A comparison of the performance of compact neutrino detector designs for nuclear reactor safeguards and monitoring. Page: 4 of 14
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A Comparison of the Performance of Compact Neutrino Detector Designs
for Nuclear Reactor Safeguards and Monitoring
R. W. McKeown*
Physics Dept., Drexel University, 3141 Chestnut St., Philadelphia, PA 19104
D. E. Reynat
HEP Division, Argonne National Laboratory, 9700 S. Cass Ave., Argonne, IL 60439
(Dated: October 26, 2006)
There has been an increasing interest in the monitoring of nuclear fuel for power reactors by
detecting the anti-neutrinos produced during operation. Small liquid scintillator detectors have
already demonstrated sensitivity to operational power levels, but more sensitive monitoring requires
improvements in the efficiency and uniformity of these detectors. In this work, we use a montecarlo
simulation to investigate the detector performance of four different detector configurations. Based
on the analysis of neutron detection efficiency and positron energy response, we find that the optimal
detector design will depend on the goals and restrictions of the specific installation or application.
We have attempted to present the relevant information so that future detector development can
proceed in a profitable direction.
Keywords: neutrino, reactor neutrino, neutrino detector design, nuclear safeguards, reactor monitoring
Recently, there has been an increasing inter-
est in the monitoring and safeguarding of nuclear
power reactors. Over the last few years, a group
from Livermore and Sandia National Laboratories
has been demonstrating the feasibility of a small
simple detector to monitor the anti-neutrino pro-
duction during the operation of a nuclear power
reactor located in San Onofre, California. By
using the anti-neutrinos which are produced by the
uranium and plutonium fuel itself during the fis-
sion process, the reactor fuel can be continuously
monitored in a non-invasive way. The ability to
monitor the nuclear fuel composition in real-time
has advantages for both limiting the proliferation
of nuclear material as well as increasing the oper-
ational efficiency of power generation[2, 3].
The current experience at San Onofre has
demonstrated that a small neutrino detector lo-
cated within 25 m of the reactor core is easily sen-
sitive to the power level at which the nuclear re-
actor is being operated. However, more sensitive
tests to determine the fuel burn-up and fuel com-
position, while showing promising results, have
shown the limitations of the detector design.
This work is an attempt to evaluate several pos-
sible directions for improved compact neutrino de-
tector designs using the latest simulations avail-
able to the reactor neutrino community. The de-
*Electronic address: email@example.com
tElectronic address: reynaeanl.gov
tectors are based on the conventional technology of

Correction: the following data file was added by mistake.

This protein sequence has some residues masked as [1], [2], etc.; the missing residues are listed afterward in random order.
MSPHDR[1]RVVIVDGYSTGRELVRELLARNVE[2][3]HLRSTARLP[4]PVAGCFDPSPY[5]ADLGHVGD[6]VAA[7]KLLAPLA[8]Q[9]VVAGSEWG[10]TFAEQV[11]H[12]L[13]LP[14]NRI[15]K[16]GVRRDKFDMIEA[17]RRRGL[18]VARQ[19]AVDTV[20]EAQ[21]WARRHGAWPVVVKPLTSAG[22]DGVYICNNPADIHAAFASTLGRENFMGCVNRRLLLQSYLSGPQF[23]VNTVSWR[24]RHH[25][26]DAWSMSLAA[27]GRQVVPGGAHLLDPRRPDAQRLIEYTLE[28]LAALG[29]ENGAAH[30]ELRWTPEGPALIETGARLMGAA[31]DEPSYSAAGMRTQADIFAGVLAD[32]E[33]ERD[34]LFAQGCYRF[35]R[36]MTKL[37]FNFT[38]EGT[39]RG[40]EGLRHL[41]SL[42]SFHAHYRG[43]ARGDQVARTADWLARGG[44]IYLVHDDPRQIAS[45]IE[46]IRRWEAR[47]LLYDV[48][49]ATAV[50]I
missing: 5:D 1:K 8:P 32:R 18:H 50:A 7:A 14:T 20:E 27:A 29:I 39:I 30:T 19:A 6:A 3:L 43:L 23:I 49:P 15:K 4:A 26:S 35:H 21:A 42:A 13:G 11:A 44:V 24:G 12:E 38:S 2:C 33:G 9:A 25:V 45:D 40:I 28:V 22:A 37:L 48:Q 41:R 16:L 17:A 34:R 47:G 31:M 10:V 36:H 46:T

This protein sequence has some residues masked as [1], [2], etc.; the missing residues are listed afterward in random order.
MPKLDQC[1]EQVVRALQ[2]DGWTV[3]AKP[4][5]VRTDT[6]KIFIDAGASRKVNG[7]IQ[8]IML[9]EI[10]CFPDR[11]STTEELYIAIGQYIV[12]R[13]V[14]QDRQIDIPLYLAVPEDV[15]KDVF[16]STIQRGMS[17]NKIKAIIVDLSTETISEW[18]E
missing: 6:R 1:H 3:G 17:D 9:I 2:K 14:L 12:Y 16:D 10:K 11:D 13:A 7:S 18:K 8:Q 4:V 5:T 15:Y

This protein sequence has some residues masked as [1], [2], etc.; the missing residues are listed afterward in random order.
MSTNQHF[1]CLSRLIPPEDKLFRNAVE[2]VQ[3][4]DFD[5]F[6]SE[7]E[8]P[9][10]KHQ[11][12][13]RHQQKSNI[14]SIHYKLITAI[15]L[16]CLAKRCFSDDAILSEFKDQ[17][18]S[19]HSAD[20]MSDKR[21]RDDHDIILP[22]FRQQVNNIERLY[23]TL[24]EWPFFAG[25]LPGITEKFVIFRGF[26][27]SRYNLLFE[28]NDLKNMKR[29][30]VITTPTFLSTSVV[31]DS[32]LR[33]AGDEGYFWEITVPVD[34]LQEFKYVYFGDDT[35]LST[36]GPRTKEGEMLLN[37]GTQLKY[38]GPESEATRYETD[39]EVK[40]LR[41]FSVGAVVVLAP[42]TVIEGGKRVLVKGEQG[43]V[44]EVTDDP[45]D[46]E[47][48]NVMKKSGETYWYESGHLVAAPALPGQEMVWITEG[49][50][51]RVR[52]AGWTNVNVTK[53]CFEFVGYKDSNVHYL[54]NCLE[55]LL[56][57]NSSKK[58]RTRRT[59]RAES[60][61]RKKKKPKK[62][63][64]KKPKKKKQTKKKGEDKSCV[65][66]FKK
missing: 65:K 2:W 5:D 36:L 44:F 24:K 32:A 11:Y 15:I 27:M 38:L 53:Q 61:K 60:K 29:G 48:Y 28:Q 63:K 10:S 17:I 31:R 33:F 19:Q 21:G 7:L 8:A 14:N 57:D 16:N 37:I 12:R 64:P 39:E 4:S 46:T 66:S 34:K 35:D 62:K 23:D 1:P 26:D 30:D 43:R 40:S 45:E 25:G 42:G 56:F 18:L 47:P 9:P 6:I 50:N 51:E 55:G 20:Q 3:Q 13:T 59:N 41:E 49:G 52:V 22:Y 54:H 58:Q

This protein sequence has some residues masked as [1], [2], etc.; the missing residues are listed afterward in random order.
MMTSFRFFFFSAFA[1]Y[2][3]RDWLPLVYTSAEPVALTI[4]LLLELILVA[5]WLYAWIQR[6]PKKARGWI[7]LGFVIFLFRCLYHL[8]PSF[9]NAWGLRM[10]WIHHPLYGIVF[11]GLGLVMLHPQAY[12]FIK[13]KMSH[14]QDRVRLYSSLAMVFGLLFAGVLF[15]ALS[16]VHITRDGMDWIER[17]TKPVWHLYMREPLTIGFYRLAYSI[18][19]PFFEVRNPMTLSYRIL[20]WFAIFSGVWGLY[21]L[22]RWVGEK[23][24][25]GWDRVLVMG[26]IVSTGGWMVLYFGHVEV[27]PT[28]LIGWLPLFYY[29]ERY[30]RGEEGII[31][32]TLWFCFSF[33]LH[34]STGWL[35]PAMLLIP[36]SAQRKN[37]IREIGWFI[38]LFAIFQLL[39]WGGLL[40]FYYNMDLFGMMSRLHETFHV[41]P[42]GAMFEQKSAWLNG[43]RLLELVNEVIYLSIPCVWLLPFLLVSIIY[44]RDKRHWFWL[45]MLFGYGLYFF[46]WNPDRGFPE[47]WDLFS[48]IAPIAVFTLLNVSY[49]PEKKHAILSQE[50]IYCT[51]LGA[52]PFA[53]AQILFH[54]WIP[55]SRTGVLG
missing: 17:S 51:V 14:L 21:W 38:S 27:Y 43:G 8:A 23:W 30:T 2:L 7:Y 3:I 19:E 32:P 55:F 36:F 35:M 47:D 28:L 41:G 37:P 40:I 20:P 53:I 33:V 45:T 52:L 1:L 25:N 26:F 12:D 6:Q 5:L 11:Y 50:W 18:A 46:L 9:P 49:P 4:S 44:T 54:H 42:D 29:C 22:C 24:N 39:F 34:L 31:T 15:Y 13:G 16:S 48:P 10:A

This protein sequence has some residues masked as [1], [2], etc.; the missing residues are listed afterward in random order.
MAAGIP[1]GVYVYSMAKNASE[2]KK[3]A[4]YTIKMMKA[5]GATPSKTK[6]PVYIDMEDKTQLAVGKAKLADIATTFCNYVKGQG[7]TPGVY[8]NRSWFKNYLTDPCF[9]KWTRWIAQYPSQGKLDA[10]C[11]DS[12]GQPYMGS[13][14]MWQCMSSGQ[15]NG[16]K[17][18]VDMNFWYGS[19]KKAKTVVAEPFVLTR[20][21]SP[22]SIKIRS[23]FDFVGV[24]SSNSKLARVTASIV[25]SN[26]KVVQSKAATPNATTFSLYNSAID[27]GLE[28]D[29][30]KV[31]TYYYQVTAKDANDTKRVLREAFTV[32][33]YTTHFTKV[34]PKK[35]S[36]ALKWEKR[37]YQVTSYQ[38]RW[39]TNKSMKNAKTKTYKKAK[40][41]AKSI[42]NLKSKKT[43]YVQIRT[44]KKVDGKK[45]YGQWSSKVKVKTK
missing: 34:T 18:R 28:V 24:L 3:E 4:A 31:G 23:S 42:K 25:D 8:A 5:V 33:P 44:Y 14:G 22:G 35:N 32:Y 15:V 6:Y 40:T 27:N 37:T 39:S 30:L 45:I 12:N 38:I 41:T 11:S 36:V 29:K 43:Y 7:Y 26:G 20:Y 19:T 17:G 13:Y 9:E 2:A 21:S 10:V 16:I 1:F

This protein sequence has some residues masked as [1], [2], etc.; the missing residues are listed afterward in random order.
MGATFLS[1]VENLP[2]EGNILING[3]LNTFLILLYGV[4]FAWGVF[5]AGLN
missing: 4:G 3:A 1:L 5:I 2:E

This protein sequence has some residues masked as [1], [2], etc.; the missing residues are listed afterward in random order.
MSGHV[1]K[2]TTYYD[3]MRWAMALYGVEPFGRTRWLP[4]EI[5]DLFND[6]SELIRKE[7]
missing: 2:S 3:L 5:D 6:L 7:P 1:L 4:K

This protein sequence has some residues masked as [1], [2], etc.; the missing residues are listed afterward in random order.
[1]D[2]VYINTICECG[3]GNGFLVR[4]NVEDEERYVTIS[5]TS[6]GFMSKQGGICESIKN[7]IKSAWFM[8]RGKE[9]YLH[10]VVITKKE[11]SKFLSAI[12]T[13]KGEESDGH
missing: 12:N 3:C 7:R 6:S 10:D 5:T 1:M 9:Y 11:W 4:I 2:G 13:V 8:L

liquid scintillator and photomultiplier tubes. The
anti-neutrino event signature is the inverse beta-
decay process: ve + p -> e+ + n. This yields
a coincident event signature, from the prompt
positron annihilation and the delayed neutron cap-
ture, which is relatively free from background con-
tamination. The use of a liquid scintillator that
is doped with gadolinium improves the signal to
background further by reducing the neutron cap-
ture time and increasing the energy which that
The simulations were based on the open-source
libraries of the Generic Liquid-scintillator
anti-neutrino detector Geant4 simulation
(GLG4sim) [4, 5] which have been extensively used
in the KamLAND experiment . In addition, we
have made use of several of the improvements that
have been developed within the Double Chooz
collaboration . Specifically, the development
of high quality Gd doped liquid scintillator has
been carefully studied and implemented within
the simulation, as well as detailed improvements
in material properties and PMT performance.
For this study, it was considered that there are
two major features of the detector response which
will be important for reactor monitoring. The
first concerns the efficiency for detecting events
in which the neutron is captured on Gd within
the fiducial volume of the detector. The overall
acceptance for anti-neutrino events is a product
of positron and neutron identifications. However,
the positron detection efficiency is largely a func-
tion of the environmental conditions and can more
directly be improved by shielding the detector to
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Reyna, D. E.; McKeown, R. W.; Physics, High Energy & Univ., Drexel. A comparison of the performance of compact neutrino detector designs for nuclear reactor safeguards and monitoring., report, October 27, 2006; United States. (https://digital.library.unt.edu/ark:/67531/metadc900185/m1/4/: accessed March 26, 2019), University of North Texas Libraries, Digital Library, https://digital.library.unt.edu; crediting UNT Libraries Government Documents Department.